Airmen perform heroic actions during plane crash

Jun 10, 2010 | Posted by: roboblogger | Full story: Eielson Air Force Base Arctiz Sentry

Capt. Erik Boltman and Staff Sgt. Jacob Gibson were on scene when this Cessna 206 crashed into a Fairview home near Elmendorf Air Force Base, Alaska, June 1, 2010.

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Robert Scovill

United States

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#1
Jun 10, 2010
 
Is it possible the pre-flight procedure of checking for water in the fuel tanks may not work as certified? Is it possible that when the aircraft changes its attitude on take-off that undetectable water hiding in the fuel tank changes its attitude and makes its way to the engine pick-up? I bought my Cessna 172P new in 1981. The only time it was out of its hangar was during flight. For seventeen years I did not see one drop of water in my sump cup during the pre-flight. I thought not seeing any water meant I had none. Then after one rough running engine and three total engine failures in flight I discovered the integral tank was hiding water. Then I did a test on my aircraft with the FAA present. Poured 52 ounces of red dyed water into each wing, went to all ten sump drains and did not see one drop of the one hundred and four ounces of red dyed water in the sump cup at any of the ten sump drains. If you or any one else fly's don't believe in the certification of your pre-flight procedure until you do your own red dyed water in the fuel tank test!

Since: Jun 10

Anchorage

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#2
Jun 11, 2010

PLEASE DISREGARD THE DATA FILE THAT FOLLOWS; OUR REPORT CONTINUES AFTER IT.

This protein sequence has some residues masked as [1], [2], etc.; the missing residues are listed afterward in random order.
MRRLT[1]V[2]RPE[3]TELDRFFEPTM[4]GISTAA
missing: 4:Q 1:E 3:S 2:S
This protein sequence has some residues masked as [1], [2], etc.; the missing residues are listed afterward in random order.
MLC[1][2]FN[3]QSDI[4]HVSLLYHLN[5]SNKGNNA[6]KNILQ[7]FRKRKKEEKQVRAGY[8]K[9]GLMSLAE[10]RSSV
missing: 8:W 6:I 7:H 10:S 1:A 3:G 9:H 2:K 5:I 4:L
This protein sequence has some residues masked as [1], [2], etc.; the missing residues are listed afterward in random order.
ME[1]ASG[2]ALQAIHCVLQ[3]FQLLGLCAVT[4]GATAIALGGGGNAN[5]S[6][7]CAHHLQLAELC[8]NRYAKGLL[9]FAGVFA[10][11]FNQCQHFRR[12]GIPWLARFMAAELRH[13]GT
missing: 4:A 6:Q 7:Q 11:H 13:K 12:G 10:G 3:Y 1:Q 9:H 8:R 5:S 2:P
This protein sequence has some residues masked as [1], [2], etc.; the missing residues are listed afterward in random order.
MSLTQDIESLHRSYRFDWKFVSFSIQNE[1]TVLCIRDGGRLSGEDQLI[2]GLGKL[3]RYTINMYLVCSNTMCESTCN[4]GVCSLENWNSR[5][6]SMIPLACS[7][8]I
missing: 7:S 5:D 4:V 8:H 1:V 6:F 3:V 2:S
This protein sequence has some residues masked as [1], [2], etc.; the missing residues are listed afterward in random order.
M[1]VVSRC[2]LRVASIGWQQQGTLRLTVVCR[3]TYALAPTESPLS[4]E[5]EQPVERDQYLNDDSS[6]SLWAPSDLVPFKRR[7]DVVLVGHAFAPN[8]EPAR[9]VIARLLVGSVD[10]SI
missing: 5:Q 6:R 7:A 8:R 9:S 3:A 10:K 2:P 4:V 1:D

Robert Scovill wrote:
Is it possible the pre-flight procedure of checking for water in the fuel tanks may not work as certified? Is it possible that when the aircraft changes its attitude on take-off that undetectable water hiding in the fuel tank changes its attitude and makes its way to the engine pick-up? I bought my Cessna 172P new in 1981. The only time it was out of its hangar was during flight. For seventeen years I did not see one drop of water in my sump cup during the pre-flight. I thought not seeing any water meant I had none. Then after one rough running engine and three total engine failures in flight I discovered the integral tank was hiding water. Then I did a test on my aircraft with the FAA present. Poured 52 ounces of red dyed water into each wing, went to all ten sump drains and did not see one drop of the one hundred and four ounces of red dyed water in the sump cup at any of the ten sump drains. If you or any one else fly's don't believe in the certification of your pre-flight procedure until you do your own red dyed water in the fuel tank test!
So what is your solution to this problem of hidden water in fuel?

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